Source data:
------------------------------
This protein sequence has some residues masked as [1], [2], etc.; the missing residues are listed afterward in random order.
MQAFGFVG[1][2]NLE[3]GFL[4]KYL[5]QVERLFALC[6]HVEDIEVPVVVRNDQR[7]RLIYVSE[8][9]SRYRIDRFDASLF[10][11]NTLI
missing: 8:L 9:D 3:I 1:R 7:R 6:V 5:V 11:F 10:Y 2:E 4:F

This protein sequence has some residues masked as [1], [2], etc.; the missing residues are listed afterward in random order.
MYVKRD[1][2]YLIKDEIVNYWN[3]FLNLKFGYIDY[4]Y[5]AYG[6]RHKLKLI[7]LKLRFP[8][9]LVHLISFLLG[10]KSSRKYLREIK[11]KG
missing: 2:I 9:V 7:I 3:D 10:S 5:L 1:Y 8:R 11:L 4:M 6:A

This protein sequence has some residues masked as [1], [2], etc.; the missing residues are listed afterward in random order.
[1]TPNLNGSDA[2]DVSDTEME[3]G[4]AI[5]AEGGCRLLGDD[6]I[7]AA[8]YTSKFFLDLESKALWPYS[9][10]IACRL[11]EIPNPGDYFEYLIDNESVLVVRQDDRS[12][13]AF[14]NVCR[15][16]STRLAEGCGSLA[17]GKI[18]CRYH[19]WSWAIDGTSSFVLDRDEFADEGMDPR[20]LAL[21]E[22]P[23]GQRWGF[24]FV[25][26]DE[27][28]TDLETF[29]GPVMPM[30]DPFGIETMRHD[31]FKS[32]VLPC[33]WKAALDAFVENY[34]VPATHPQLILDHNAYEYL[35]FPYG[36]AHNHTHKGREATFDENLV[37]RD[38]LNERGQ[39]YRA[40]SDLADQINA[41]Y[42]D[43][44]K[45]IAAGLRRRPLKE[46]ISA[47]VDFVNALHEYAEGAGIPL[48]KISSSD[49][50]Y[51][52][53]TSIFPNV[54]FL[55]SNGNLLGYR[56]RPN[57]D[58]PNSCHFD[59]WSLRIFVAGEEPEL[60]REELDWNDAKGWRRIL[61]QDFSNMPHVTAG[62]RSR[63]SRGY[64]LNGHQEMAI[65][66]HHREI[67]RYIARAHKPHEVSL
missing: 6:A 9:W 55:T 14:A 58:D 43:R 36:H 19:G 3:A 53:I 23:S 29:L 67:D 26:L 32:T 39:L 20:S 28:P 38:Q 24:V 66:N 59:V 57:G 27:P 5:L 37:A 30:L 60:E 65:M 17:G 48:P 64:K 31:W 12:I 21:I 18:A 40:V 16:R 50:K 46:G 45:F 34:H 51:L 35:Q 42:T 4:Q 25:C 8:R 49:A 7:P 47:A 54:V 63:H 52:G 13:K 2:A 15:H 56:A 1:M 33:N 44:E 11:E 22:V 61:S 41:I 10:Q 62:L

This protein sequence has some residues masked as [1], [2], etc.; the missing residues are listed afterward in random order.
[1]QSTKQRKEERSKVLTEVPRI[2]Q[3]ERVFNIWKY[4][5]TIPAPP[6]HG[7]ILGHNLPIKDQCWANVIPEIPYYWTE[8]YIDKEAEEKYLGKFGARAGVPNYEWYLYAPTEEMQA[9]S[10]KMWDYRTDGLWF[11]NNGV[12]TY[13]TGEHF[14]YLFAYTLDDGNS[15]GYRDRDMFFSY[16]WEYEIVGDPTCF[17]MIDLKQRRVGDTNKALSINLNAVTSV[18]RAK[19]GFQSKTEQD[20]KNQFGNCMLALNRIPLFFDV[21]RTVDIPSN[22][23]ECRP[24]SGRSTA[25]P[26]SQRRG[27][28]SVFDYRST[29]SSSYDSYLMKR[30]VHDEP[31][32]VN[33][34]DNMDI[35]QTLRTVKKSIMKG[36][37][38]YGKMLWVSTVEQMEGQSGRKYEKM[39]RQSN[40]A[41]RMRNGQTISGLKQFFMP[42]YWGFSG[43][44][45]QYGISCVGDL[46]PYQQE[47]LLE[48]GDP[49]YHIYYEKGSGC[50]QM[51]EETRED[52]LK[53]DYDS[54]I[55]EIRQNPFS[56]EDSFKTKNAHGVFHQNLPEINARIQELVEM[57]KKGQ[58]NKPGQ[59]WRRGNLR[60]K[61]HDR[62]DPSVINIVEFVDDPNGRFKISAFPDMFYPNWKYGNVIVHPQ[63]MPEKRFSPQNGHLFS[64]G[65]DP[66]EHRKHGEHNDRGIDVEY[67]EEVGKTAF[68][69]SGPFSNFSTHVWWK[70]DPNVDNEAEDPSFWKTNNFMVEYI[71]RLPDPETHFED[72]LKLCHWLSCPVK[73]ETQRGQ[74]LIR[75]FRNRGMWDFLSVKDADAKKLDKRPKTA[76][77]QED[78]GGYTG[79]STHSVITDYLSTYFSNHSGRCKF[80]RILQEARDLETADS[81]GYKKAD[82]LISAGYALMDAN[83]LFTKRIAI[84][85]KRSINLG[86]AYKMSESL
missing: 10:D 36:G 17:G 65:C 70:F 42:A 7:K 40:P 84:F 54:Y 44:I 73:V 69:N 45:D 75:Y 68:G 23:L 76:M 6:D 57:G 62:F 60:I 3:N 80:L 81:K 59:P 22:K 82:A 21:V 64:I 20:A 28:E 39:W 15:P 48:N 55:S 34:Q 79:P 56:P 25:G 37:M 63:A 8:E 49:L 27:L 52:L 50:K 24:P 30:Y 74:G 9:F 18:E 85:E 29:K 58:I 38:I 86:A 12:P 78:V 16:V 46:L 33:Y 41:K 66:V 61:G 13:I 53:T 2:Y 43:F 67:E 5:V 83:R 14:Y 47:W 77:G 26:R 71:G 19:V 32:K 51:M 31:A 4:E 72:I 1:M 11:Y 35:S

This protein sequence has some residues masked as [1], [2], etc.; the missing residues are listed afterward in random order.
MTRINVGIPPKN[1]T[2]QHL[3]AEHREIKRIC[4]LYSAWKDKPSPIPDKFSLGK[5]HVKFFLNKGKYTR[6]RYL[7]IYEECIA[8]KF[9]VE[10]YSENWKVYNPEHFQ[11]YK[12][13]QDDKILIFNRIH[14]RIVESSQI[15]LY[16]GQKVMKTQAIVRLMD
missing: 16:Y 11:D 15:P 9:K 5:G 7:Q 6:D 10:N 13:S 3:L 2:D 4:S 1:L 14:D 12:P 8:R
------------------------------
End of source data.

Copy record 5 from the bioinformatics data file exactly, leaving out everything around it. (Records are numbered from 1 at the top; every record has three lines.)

This protein sequence has some residues masked as [1], [2], etc.; the missing residues are listed afterward in random order.
MTRINVGIPPKN[1]T[2]QHL[3]AEHREIKRIC[4]LYSAWKDKPSPIPDKFSLGK[5]HVKFFLNKGKYTR[6]RYL[7]IYEECIA[8]KF[9]VE[10]YSENWKVYNPEHFQ[11]YK[12][13]QDDKILIFNRIH[14]RIVESSQI[15]LY[16]GQKVMKTQAIVRLMD
missing: 16:Y 11:D 15:P 9:K 5:G 7:Q 6:D 10:N 13:S 3:L 2:D 4:S 1:L 14:D 12:P 8:R